An unusual weather pattern for late July is taking shape and will bring a winter-like coastal storm, with the threat of life-threatening flash flooding, to the mid-Atlantic and Northeast coasts this weekend and possibly into early next week.
A strong upper-level trough, or southward dip in the jet stream, will move into the East this weekend with a cold front that will even push through much of the South, bringing cooler temperatures and lower dew points from the Midwest into the East and South.
As this system approaches the region, a first round of rain and storms will develop Friday in the mid-Atlantic and Northeast. Ample moisture will be in place, which will bring locally heavy rainfall and the risk of flooding, along with a few severe thunderstorms.
Over 3 inches of rain fell in about 45 minutes midday Friday near Silver Spring, Maryland. Water rescues were also reported near Wheaton and Garrett Park in Maryland, with multiple vehicles trapped in high water.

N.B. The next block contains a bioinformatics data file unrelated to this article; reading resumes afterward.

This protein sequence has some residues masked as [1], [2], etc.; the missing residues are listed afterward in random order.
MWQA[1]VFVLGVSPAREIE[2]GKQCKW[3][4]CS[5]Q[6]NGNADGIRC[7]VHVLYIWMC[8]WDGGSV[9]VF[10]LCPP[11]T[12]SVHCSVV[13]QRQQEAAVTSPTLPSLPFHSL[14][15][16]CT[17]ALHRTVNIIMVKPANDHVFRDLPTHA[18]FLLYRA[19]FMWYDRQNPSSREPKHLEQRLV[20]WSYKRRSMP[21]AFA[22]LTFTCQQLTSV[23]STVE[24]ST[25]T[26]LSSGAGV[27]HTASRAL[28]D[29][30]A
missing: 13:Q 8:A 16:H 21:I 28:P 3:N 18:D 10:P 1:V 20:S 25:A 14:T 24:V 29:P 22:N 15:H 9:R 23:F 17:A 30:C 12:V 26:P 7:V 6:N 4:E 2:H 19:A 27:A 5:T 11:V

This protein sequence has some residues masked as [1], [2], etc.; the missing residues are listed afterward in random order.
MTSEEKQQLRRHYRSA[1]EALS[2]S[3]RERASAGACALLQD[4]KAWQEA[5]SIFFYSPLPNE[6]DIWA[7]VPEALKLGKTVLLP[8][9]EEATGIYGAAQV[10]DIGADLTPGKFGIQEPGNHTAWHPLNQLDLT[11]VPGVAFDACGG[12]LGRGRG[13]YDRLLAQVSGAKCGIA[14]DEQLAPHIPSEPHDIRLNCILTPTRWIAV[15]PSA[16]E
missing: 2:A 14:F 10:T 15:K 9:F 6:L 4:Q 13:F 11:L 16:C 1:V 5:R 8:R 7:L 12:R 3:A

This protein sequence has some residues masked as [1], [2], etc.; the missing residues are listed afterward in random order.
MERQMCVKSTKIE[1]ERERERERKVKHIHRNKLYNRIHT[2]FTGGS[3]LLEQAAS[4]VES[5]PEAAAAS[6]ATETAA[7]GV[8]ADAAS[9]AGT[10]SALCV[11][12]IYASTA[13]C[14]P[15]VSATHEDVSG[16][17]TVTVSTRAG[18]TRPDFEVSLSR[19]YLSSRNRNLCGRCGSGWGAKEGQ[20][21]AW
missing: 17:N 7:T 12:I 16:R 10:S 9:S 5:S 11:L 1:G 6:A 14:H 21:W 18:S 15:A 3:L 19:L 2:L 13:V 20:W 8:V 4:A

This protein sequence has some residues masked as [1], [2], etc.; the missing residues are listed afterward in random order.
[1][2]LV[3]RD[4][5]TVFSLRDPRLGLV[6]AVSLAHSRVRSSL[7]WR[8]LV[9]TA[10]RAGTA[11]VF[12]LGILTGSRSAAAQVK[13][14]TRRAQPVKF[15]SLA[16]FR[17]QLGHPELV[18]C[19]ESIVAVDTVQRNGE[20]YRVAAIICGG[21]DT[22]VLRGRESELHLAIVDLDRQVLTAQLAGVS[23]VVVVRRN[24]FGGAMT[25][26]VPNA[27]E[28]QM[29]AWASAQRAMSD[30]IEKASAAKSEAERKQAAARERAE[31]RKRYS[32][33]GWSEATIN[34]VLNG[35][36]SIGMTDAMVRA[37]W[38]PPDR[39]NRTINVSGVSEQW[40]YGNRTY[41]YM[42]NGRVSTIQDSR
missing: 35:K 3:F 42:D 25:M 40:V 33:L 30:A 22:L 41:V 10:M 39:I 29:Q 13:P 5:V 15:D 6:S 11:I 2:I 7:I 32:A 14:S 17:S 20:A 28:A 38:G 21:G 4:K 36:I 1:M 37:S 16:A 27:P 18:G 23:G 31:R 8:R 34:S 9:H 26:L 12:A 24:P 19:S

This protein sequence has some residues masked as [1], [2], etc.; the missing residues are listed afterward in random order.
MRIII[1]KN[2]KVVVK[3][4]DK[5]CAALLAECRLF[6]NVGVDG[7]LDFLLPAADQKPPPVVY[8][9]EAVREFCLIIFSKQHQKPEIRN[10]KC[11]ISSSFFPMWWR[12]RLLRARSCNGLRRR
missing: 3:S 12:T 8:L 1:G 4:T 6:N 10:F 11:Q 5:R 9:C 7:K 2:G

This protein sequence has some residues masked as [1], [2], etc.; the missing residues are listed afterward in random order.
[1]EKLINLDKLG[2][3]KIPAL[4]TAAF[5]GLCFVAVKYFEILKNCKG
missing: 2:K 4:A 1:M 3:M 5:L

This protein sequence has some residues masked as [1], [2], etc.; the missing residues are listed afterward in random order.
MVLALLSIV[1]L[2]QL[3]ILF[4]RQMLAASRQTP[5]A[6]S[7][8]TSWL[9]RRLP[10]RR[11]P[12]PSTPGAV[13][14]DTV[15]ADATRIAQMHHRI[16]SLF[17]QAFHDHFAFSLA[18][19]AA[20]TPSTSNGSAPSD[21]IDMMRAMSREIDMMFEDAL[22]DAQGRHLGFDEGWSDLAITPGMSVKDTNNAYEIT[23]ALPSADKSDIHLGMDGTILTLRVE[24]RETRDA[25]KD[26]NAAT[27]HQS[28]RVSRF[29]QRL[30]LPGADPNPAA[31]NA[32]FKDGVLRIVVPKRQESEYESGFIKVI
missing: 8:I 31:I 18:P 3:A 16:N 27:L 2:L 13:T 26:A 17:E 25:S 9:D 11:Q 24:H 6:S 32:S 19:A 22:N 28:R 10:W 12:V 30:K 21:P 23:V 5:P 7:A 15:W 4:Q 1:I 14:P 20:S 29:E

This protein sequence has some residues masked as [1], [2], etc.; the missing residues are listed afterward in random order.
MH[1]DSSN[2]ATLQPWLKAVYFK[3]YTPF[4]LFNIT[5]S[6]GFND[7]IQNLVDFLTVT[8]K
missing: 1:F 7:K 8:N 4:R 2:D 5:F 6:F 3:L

More than 4 inches of rain has fallen in Onley, Maryland (4.25 inches) already through mid-afternoon Friday.
The heaviest rainfall is expected Friday into Saturday morning, with 3 to 6 inches possible during this time period from West Virginia into Delaware and southern New Jersey. A few spots may see in excess of 6 inches in eastern Maryland or elsewhere on the Delmarva peninsula.
Flash flood watches have already been issued for portions of the Ohio Valley and mid-Atlantic, including Washington D.C., Baltimore and Philadelphia, due to the risk of heavy rain in a short period of time falling on saturated ground.
However, there remains uncertainty regarding the forecast track, timing and strength of this low-pressure system. There is also the chance that this low will track away from the region this weekend and another wave of low pressure may emerge off the mid-Atlantic coast Sunday into Monday.
This unusual weather pattern, including gusty northeast winds at times, will also keep temperatures on the cool side for late July, with highs 5 to 20 degrees below average for portions of the mid-Atlantic and Northeast.